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Dolly Farnsworth was one of those great ladies who bridged the transition from territorial Alaska to statehood, exemplifying the legendary character of the era. She helped to make it a dog-help-dog world, not dog-eat-dog.

Dolly came to Alaska in the late 1940s with fiancée Jack Farnsworth. They married at Fort Richardson and in 1948 they went down to the area where the City of Soldotna now thrives and homesteaded the location which became the intersection of the Sterling Highway and the Kenai Spur Highway...

John Havelock

As a lifelong Alaskan and five year Anchoragite, I was surprised and dismayed to hear that the Anchorage Assembly was considering an ordinance prohibiting the establishment of marijuana businesses. My schedule prevents me from attending the public hearing scheduled for Dec. 16, so I felt compelled to write this commentary...

Tim Hale

On Nov. 4, Alaskans voted in favor of Ballot Measure 2 -- an initiative to tax and regulate marijuana like alcohol. Most Anchorage voters thought that was the end of it, that the state would develop guidelines for the marijuana Industry and that a responsible, regulated industry would begin to replace the current marijuana black market. And that’s as it should have been.

Unfortunately, that’s not what is happening in Anchorage. On Nov. 18 – before the election results were even certified -- Assembly Member Amy Demboski proposed an ordinance (AO 2014-148 on the agenda for the Dec. 16 Assembly meeting) that would ban all commercial marijuana activities from the Municipality of Anchorage immediately...

Bruce Schulte

This week, one of the companies Shell Oil hired to drill in the Arctic in 2012 -- Noble Drilling -- was fined $12.2 million and plead guilty to eight felony offenses for environmental and safety violations aboard its vessels, most of which occurred when it was in Alaska. To those who followed Noble Drilling’s calamitous path through the state two years ago, the news that this company was guilty of gross negligence comes as little surprise. While much of the inner workings aboard the drill ships Noble Discoverer and the Shell-owned-but-Noble-managed Kulluk were hidden from the public eye, even the layperson on shore could see there were issues...

Carey Restino

UNALAKLEET -- On the days leading up to Christmas, mother enjoyed her time in the kitchen. “Ooh, what are you making?” I remember asking, hopeful.

“Fruitcake,” she replied.

“Why are you making that?” I asked, with a warm laugh but with conviction, too. “Nobody likes it!”

“People do. The Hinkeys like it,” she said, smiling. “They told me.”

“Liars,” I said, smiling back. “They don’t. They’re only being nice,” I quipped back with a giggle.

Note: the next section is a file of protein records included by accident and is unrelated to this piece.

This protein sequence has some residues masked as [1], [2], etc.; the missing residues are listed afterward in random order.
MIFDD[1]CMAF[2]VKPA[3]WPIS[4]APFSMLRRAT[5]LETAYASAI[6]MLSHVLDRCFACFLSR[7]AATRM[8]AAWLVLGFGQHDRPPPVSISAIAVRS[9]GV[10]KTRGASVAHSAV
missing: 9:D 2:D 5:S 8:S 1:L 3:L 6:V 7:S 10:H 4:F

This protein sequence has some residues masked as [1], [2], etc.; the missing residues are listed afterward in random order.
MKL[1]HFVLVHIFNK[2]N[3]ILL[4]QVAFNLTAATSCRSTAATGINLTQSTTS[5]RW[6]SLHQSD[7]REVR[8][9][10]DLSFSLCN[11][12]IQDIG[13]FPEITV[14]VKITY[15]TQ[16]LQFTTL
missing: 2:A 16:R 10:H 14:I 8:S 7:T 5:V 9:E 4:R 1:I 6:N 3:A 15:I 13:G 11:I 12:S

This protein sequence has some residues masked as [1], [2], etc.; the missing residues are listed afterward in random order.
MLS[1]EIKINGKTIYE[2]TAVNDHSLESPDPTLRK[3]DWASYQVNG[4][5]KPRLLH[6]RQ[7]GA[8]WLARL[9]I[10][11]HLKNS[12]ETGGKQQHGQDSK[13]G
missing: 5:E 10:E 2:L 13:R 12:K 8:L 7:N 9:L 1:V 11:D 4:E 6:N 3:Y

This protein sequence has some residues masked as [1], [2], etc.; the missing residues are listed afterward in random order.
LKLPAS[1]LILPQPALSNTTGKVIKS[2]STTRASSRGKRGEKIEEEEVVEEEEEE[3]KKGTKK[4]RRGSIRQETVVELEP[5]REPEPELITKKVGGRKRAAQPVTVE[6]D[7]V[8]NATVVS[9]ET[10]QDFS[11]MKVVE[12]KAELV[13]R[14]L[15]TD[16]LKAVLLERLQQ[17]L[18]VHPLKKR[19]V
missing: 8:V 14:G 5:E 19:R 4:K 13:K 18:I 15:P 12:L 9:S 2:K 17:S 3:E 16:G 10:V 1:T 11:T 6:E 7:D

Understand I had the beautiful freedom to be honest with mother, and we enjoyed joking. And, oh my goodness, is she rubbing it in today...

Laureli Ivanoff
Let the sun set on daylight saving time, Gov. Walker

It was a delight to read Julie Wolfe’s letter “Anybody really know what time it is?” in last week’s ADN. Our new governor or any elected state senator or representative would be a real hero to abolish daylight saving time in Alaska. It has no place here, the land of the midnight sun. Nor is it necessary with worldwide Internet connections...

Alaska Dispatch News

At first glance, the notion of being colorblind -- or "not seeing race"-- seems like a good thing. Relatedly, the idea of a "melting pot" society -- where we all become one -- looks like a wonderful scenario on the surface. Both of these concepts sound so good, look so attractive, and are so "catchy" that they've become popular buzzwords that almost everyone has come to automatically and uncritically regard as the ideals that we should strive for. They have been easily accepted by many as our vehicle toward the realization of Martin Luther King Jr.'s dream.

In reality, however, the "colorblind" and "melting pot" ideals have done nothing but to preserve oppressive systems and hide prejudiced attitudes, essentially operating as barriers to truly achieving MLK's dream...

E.J.R. David

It is easy to shrug off the notion of federal “overreach” -- dismissing it as rhetoric or political mumbo-jumbo -- until you get a peek inside a federal agency hell-bent on getting its way, no matter the law, that uses any and every possible means to tilt the playing field.

The federal Environmental Protection Agency, it turns out, is just such an agency. It is waging a relentless, precedent-setting campaign to preemptively veto development of the Pebble project in the Bristol Bay region -- using junk science, secrecy and authority it does not have -- even before the first development plan sees daylight...

Paul Jenkins

'Tis the season for so many great things, like Christmas or holiday newsletters.

These days, they have a glossier look, with fancy fonts and graphics. I miss the older ones where you could see the Scotch tape holding down the pictures and fantastic placement of cheeky elf or poinsettia stickers. Maybe they got photocopied at the office or the corner Kinkos; either way they looked like the toner light might have been flashing.

I loved those letters...

Shannyn Moore

FAIRBANKS -- A long, long time ago, a hairy elephant stomped the northland, wrecking trees and shrubs as it swallowed twigs, leaves and bark. These mastodons left a few scattered teeth and bones in Alaska and the Yukon, reminders of an immense mammal that lived as far south as Honduras. A recent look at far-north mastodons shows the creatures vanished from the Arctic thousands of years earlier than researchers initially thought.

New carbon dates of mastodon fossils confirmed the doubts of Grant Zazula and others who study vanished landscapes of the north. Zazula is with the Yukon Palaeontology Program in Whitehorse. Co-authors on the recent mastodon paper are Alaskans Patrick Druckenmiller, Pam Groves, Dan Mann and Michael Kunz...

Ned Rozell